In situations where quick action is required, such as when a target is moving, reticles with hash marks can be invaluable. They allow for rapid range estimation and enable the shooter to make a swift and informed shot. This feature can significantly enhance the effectiveness of a hunting scope.

Another option to consider is the Advanced Combined Sighting System (ACSS) HUD DMR reticle. This reticle is designed for faster ranging of both stationary and moving targets. Its intuitive design aids in quick target acquisition, making it a suitable choice for hunters who need to react rapidly in dynamic situations. Always remember to choose a reticle that not only suits your hunting style and the .270's ballistics but also one that you're comfortable using under various conditions.

Durable Construction

When mounting a scope, particularly for a rifle like the Browning .270, it's essential to pay attention to the torque specifications for the scope rings. This ensures the scope is securely mounted and maintains accuracy over time. Here's a guide on proper torque specifications for common scope rings:

General Torque Recommendations: Most scope ring manufacturers recommend a torque of 15-20 in/lbs for mounting the scope rings onto the scope. However, this can vary, and it's essential to check the manufacturer's specifications.

Specific Brand Specifications:

  • Giessele Super Precision: 15-18 in/lbs
  • Vortex: 15-18 in/lbs
  • Seekins Precision: 20 in/lbs
  • Nightforce: 25 in/lbs
  • Leupold: 15-17 in/lbs
  • Warne: 25 in/lbs
  • Spuhr: 15-25 in/lbs.

Focal Plane

The choice between SFP and FFP depends largely on your hunting or shooting environment and preferences. If most of your shooting will be at known distances or closer ranges, an SFP scope might be more suitable. Conversely, if you're engaging targets at varying or longer ranges and need more precision without adjusting the scope's settings, an FFP scope could be the better choice.


The cost of a scope is influenced by several factors, including magnification, focal plane choice, and overall build quality. If high quality and precision are top priorities in your hunting experience, investing in a more expensive scope is often necessary.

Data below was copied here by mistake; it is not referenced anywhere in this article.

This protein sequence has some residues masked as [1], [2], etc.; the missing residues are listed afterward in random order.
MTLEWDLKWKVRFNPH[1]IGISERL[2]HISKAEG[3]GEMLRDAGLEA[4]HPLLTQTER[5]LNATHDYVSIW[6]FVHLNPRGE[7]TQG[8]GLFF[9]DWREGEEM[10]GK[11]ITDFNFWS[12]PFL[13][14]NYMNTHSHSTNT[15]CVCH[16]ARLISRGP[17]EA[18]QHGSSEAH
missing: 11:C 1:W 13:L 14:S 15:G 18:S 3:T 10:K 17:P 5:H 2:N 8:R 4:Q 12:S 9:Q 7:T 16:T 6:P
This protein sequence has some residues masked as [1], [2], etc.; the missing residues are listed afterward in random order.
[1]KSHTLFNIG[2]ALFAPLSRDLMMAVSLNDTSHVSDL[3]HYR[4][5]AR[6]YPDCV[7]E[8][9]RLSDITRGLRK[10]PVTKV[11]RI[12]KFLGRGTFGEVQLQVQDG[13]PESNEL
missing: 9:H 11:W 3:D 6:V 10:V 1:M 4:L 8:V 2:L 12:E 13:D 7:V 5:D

By opting for a scope with lower magnification, suitable for the typical hunting ranges you'll encounter, you can find many excellent and affordable options. It's entirely possible to select a high-quality hunting scope without spending over $400, especially if your hunting activities are mostly within 500 yards. This range covers a wide array of scopes that are perfectly adequate for typical hunting needs.

How Far Can You Shoot A 270?

The Browning .270 X-Bolt Bolt action rifle is capable of reaching distances of at least 1,000 yards. However, for practical hunting purposes, distances between 300 to 500 yards are more realistic and manageable. This range is an important consideration when selecting the right magnification level for your scope.

Bullet weight significantly impacts the ballistic performance of the .270, as with other rifle calibers. Let's look at two examples to illustrate this:

150 gr .270 Bullet Performance at 500 Yards:

  • Velocity: Approximately 1674 feet per second (fps)
  • Energy: Around 940 foot-pounds (lbs)
  • Bullet Drop: About -52 inches (or approximately 4.3 feet)

130 gr .270 Bullet Performance at 500 Yards:

  • Velocity: Roughly 1904 fps
  • Energy: About 1050 lbs
  • Bullet Drop: Around -42 inches (or approximately 3 feet)

These statistics show that even at 500 yards, a .270 can maintain significant velocity and energy, with manageable bullet drop. The choice between a 150 gr and a 130 gr bullet will depend on your specific hunting needs, such as the type of game and environmental conditions.

Note: Learn and master your rifle system will make you a lethal hunter using any ammo type.